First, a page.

The challenge we face….


Rising temperatures will lead to more periods of drought and heavier rainfall when it does come

Impact on food prices: Maize will be particularly badly impacted, with a reduction in yields of up to 25%. Wheat, barley, sorghum as well as apples pears and grapes will be impacted significantly because of reduced rainfalland increase of pests. Soil will also be degraded by flooding which leads to a loss of fertile topsoil. Livestock will be impacted , heat can  reduce milk yields and conception rates and cattle feed will become more expensive . Fish stocks will be depleted as many types move to cooler areas . There will be an increase in ‘red tide’. Storms will damage estuaries and fisheries, and there will be fewer viable fishing days.

challenge 1Impact on water. Because of increased evaporation and less rain fall there will be less water available for irrigation and drinking water. Rising sea levels have already been recorded all along Southern African coastlines combined with more extreme weather events. With water more scarce and more evaporation, water quality will deteriorate, as pollutants such as chemicals, fertilisers, petroleum become more concentrated.  This will lead to an Increased incubation and transmission of water –borne diseases. Because of increased intensity of rain and flash floods there will be  overflowing sewers, often discharging into  rivers.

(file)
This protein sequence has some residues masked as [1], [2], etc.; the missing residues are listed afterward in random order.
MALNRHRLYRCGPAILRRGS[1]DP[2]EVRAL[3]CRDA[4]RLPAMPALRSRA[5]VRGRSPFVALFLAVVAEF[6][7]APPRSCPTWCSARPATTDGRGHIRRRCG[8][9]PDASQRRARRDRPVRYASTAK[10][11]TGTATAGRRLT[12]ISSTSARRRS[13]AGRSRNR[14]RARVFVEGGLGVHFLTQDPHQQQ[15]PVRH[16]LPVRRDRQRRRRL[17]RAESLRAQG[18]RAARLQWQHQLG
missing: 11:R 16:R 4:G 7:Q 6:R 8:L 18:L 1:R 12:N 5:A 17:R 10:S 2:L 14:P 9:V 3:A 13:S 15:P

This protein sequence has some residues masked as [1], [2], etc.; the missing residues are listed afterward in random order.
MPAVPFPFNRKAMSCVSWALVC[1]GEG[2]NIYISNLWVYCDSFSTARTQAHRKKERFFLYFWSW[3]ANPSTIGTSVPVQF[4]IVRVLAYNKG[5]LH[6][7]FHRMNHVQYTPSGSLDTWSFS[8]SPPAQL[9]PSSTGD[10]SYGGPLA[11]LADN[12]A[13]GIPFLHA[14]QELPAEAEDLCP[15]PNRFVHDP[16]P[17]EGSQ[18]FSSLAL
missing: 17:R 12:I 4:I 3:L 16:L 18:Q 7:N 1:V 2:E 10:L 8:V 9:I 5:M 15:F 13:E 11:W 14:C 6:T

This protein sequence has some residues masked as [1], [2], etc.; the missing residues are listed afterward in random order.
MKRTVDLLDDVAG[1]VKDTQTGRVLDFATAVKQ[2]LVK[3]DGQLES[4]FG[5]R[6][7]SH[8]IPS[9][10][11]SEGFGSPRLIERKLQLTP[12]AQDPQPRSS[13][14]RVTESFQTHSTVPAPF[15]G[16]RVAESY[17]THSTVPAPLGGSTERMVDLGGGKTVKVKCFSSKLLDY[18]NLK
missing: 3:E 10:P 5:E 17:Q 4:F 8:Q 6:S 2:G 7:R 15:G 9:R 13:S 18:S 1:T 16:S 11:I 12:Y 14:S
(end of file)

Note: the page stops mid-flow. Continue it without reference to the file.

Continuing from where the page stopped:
Impact on health: People will be impacted by storms, cyclones and extreme temperatures. Following floods  there is a risk of cholera and diarrhoeal diseases. We will also suffer from the effects of heat stress which increase the death rate  and respiratory diseases. Flooding and drought may lead to food shortages and malnutrition. Mosquitos and ticks are affected by climatic factors, malaria and tick bite fever will spread to regions bordering current malaria areas which are presently too cold for transmission. As air pollution increases (sulphur dioxide, ozone, benzene, lead etc) it will lead to eye irritation, respiratory infection, increase of TB etc. the combination of heat and air pollution will increase cardiovascular disease (heart disease).

How much the temperature will rise by 2050 depends on how much we as a global community can reduce our  carbon emissions. challenge 2On the current track, average temperatures will rise by a massive 5-8 ⁰C. As a global community if we can reduce our emissions and keep the amount of carbon dioxide molecules in the atmosphere to below 450 parts per million then the rise in temperature will be  between 2.5- 3⁰C.


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